Treasury yields ended little changed to slightly lower on Friday as investors assessed September PCE inflation data that offered a bit of both good and bad news. Two-, 10- and 30-year yields finished with weekly declines for the second time in the past three weeks.
The yield on the 2-year Treasury
declined 2.9 basis points to a two-week low of 5.010% from 5.039% on Thursday. The rate fell 7.2 basis points this week, the largest weekly decline in about a month.
The yield on the 10-year Treasury
was marginally higher at 4.846% versus 4.843% Thursday afternoon. It declined 7.8 basis points this week.
The yield on the 30-year Treasury
rose 3.7 basis points to 5.023% from 4.986% late Thursday. The 30-year rate dropped 6.4 basis points this week.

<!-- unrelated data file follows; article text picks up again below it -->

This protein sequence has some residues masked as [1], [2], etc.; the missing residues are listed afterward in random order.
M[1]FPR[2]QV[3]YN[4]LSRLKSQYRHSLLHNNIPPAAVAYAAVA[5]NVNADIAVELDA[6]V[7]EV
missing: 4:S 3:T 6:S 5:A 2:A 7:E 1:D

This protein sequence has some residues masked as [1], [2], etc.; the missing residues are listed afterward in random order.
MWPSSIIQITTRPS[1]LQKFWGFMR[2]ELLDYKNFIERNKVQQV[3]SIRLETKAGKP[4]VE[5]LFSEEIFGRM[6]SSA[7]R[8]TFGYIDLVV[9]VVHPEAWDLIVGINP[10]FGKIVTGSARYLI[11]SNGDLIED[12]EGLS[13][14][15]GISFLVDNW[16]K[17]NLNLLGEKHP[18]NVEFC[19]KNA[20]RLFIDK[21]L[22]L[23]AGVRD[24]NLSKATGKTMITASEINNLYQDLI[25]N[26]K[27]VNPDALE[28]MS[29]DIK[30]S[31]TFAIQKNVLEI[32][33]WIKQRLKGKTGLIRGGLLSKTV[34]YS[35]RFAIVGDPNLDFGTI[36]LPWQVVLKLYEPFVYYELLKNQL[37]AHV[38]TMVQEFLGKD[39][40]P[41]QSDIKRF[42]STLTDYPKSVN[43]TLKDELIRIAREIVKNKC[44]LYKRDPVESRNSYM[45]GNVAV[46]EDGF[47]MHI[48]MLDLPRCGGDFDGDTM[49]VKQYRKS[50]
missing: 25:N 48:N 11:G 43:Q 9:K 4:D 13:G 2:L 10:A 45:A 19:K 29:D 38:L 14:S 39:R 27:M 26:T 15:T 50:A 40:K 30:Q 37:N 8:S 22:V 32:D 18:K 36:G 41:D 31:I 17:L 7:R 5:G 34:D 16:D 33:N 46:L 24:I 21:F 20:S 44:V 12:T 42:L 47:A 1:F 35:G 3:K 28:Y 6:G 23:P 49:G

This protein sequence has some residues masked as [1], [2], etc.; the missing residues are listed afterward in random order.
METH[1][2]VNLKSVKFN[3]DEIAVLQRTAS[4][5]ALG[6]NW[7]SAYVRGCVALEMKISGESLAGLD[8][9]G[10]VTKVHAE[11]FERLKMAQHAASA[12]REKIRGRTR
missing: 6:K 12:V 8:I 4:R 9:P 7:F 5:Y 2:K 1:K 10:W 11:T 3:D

What drove markets Data released on Friday showed that inflation rose faster than expected, based on the Fed’s preferred gauge. The so-called PCE price index rose 0.4% for the second month in a row in September, spurred in part by higher oil prices. The index has risen 3.4% over the past year, unchanged from the prior month.Core inflation — which excludes food and energy, and matters most to policy makers— fell to 3.7% from 3.8% previously on a year-on-year basis, providing investors and traders with at least a kernel of hope that such readings might continue to ease further. Yields had tumbled on Thursday, despite a surprisingly strong 4.9% annual pace of growth for the U.S. economy in the third quarter. While the Fed is mostly expected to take no action next Wednesday, investors will be focused on hints of any possibility of a rate hike in December or January. Read: Pressure still on Fed as cost of goods and services rises more than expected and Stocks to struggle for t …